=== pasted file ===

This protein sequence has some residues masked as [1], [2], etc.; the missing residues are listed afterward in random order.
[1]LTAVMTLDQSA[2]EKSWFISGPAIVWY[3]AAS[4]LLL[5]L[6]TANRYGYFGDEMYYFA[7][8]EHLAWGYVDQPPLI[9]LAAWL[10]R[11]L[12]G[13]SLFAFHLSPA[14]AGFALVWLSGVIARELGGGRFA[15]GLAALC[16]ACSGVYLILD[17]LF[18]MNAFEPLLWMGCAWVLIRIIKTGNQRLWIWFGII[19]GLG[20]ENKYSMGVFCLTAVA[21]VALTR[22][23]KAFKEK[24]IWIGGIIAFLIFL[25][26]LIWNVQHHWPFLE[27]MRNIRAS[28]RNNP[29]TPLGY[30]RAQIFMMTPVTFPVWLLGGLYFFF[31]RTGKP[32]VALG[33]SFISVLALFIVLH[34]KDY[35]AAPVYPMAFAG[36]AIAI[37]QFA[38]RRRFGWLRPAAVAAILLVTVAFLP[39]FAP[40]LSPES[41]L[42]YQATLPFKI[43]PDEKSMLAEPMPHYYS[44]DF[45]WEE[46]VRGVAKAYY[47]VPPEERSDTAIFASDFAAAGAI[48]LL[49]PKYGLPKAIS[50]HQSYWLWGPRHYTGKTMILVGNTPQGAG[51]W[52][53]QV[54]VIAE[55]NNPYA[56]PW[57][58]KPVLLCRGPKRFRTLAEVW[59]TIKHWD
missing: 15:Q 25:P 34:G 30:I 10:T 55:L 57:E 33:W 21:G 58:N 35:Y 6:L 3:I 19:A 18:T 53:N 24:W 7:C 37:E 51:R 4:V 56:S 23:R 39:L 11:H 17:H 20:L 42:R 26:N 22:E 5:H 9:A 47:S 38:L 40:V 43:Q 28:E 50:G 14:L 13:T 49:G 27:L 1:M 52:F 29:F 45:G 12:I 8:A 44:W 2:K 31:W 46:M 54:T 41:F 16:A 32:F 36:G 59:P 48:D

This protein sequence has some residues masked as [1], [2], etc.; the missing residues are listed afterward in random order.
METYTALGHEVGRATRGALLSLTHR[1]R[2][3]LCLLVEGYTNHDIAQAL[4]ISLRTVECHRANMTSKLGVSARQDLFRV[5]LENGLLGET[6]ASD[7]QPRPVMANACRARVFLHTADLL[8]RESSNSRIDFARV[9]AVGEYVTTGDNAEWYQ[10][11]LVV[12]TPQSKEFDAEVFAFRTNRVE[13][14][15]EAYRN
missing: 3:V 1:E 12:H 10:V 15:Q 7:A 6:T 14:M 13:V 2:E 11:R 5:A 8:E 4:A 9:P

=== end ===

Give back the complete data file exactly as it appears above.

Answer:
This protein sequence has some residues masked as [1], [2], etc.; the missing residues are listed afterward in random order.
[1]LTAVMTLDQSA[2]EKSWFISGPAIVWY[3]AAS[4]LLL[5]L[6]TANRYGYFGDEMYYFA[7][8]EHLAWGYVDQPPLI[9]LAAWL[10]R[11]L[12]G[13]SLFAFHLSPA[14]AGFALVWLSGVIARELGGGRFA[15]GLAALC[16]ACSGVYLILD[17]LF[18]MNAFEPLLWMGCAWVLIRIIKTGNQRLWIWFGII[19]GLG[20]ENKYSMGVFCLTAVA[21]VALTR[22][23]KAFKEK[24]IWIGGIIAFLIFL[25][26]LIWNVQHHWPFLE[27]MRNIRAS[28]RNNP[29]TPLGY[30]RAQIFMMTPVTFPVWLLGGLYFFF[31]RTGKP[32]VALG[33]SFISVLALFIVLH[34]KDY[35]AAPVYPMAFAG[36]AIAI[37]QFA[38]RRRFGWLRPAAVAAILLVTVAFLP[39]FAP[40]LSPES[41]L[42]YQATLPFKI[43]PDEKSMLAEPMPHYYS[44]DF[45]WEE[46]VRGVAKAYY[47]VPPEERSDTAIFASDFAAAGAI[48]LL[49]PKYGLPKAIS[50]HQSYWLWGPRHYTGKTMILVGNTPQGAG[51]W[52][53]QV[54]VIAE[55]NNPYA[56]PW[57][58]KPVLLCRGPKRFRTLAEVW[59]TIKHWD
missing: 15:Q 25:P 34:G 30:I 10:T 55:L 57:E 33:W 21:G 58:N 35:Y 6:L 3:I 19:A 18:T 53:N 24:W 7:C 37:E 51:R 4:V 56:S 23:R 39:L 11:H 17:H 20:L 42:R 26:N 22:E 5:H 9:A 47:S 38:L 40:V 43:Q 28:E 50:G 14:L 13:T 49:G 27:L 1:M 52:F 29:F 45:G 12:I 8:A 44:W 2:K 31:W 46:M 54:T 41:F 16:A 32:F 36:G 59:P 48:D

This protein sequence has some residues masked as [1], [2], etc.; the missing residues are listed afterward in random order.
METYTALGHEVGRATRGALLSLTHR[1]R[2][3]LCLLVEGYTNHDIAQAL[4]ISLRTVECHRANMTSKLGVSARQDLFRV[5]LENGLLGET[6]ASD[7]QPRPVMANACRARVFLHTADLL[8]RESSNSRIDFARV[9]AVGEYVTTGDNAEWYQ[10][11]LVV[12]TPQSKEFDAEVFAFRTNRVE[13][14][15]EAYRN
missing: 3:V 1:E 12:H 10:V 15:Q 7:A 6:T 14:M 13:V 2:E 11:R 5:A 8:E 4:A 9:P